Anorexia (Loss of Appetite) in Dogs
Dr. Etienne Cote
Updated: July 8, 2014 Physical examination including buccal exam (looking at the gums), auscultation (listening with a stethoscope), abdominal palpation (feeling the size and shape of the organs in the belly), and taking the temperature and weight
Anorexia is a term used to describe the situation where an animal loses his appetite and does not want to eat or is unable to eat. Appetite is psychological, dependent on memory and association, as compared with hunger, which is physiologically aroused by the body's need for food.
There are many causes of anorexia. Often, a loss of appetite is the first indication of illness. Diseases of the digestive system (esophagus, stomach, intestine, liver, pancreas), the kidneys, the blood, the eyes, mouth, nose, and throat, the skin, the brain, and many other organs in the body can cause a loss of appetite. Pain of any cause can also make an animal less willing to eat.
Alternatively, some animals will occasionally refuse food for reasons that are much less serious, such as dislike for a new food, or behavioral reasons (new home, new animal or new person in household, etc.)
Regardless of cause, loss of appetite can have a serious impact on an animal's health if it lasts 24 hours or more. Very young animals (less than 6 months of age) are particularly prone to the problems brought on by loss of appetite.
Because of the numerous causes of anorexia, your veterinarian will recommend certain procedures to pinpoint the underlying problem. These may include:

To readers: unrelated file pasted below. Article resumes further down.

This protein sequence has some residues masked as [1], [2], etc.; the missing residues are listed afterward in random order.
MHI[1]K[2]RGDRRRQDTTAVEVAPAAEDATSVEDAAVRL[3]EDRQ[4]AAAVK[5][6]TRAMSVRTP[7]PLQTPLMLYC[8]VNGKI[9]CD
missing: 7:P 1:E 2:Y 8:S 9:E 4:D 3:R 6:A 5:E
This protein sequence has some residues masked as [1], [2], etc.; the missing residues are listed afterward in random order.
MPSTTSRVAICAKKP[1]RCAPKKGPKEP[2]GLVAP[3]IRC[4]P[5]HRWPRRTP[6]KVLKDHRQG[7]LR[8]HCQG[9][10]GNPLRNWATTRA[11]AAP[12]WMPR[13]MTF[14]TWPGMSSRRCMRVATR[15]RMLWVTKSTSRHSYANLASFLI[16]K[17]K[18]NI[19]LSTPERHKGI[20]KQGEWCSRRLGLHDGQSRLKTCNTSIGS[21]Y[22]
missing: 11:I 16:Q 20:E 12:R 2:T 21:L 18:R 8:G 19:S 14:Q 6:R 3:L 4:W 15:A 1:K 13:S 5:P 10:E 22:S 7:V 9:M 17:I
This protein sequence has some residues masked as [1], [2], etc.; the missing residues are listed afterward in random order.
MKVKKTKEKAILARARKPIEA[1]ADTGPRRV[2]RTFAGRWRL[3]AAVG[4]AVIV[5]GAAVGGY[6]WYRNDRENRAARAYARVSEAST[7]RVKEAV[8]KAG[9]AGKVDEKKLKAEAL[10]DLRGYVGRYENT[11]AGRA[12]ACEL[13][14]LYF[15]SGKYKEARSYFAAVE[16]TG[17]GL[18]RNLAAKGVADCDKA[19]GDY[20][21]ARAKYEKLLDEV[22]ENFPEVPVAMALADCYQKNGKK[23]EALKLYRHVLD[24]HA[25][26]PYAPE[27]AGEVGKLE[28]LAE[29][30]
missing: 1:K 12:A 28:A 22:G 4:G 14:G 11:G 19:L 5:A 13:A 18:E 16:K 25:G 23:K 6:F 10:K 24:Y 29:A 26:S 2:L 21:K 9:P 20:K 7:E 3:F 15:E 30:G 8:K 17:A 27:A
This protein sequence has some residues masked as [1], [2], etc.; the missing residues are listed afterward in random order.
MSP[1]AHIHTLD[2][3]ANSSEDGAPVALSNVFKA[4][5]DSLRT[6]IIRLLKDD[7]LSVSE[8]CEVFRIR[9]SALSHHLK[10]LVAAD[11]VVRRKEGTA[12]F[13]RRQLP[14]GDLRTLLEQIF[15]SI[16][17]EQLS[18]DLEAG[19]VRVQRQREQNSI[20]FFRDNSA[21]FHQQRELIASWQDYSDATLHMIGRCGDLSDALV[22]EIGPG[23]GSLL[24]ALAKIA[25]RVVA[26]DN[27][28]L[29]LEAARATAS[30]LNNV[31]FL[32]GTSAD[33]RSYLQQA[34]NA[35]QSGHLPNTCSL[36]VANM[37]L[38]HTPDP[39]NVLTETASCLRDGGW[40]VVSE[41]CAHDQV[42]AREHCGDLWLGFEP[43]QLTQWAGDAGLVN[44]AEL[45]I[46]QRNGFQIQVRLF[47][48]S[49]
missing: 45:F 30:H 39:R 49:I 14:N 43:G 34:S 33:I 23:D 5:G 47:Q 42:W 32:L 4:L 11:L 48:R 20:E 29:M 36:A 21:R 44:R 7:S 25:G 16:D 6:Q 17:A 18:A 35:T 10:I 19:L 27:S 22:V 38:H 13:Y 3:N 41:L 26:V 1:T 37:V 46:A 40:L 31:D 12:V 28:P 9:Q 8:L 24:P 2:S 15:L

Complete blood panel and urinalysis (urine test), to screen for certain diseases of the internal organs
X-rays of the chest and the abdomen
Fecal examination (microscopic evaluation of the stool to look for parasites)
Additional tests, depending on initial test results
Treatments are of two kinds: "specific" and "supportive."
"Specific" treatments are those that deal with the underlying cause. That is, they either slow down or eliminate the problem that caused the loss of appetite in the first place. Examples of specific treatments that reverse loss of appetite include giving antibiotics to eliminate a severe bacterial infection, surgically removing a foreign object that was blocking the intestine, treating dental disease that made chewing painful, and so on.
"Supportive" treatments are those that help sustain a dog that is debilitated as a result of not eating. Examples include fluid therapy such as intravenous fluids ("IV") or subcutaneous fluids (injections of fluid given under the skin), hand feeding or coaxing to eat, appetite-stimulating drugs, and others.
Supportive treatments do not reverse the problem that led to the loss of appetite. They simply help "carry" the animal through the most difficult part of the illness.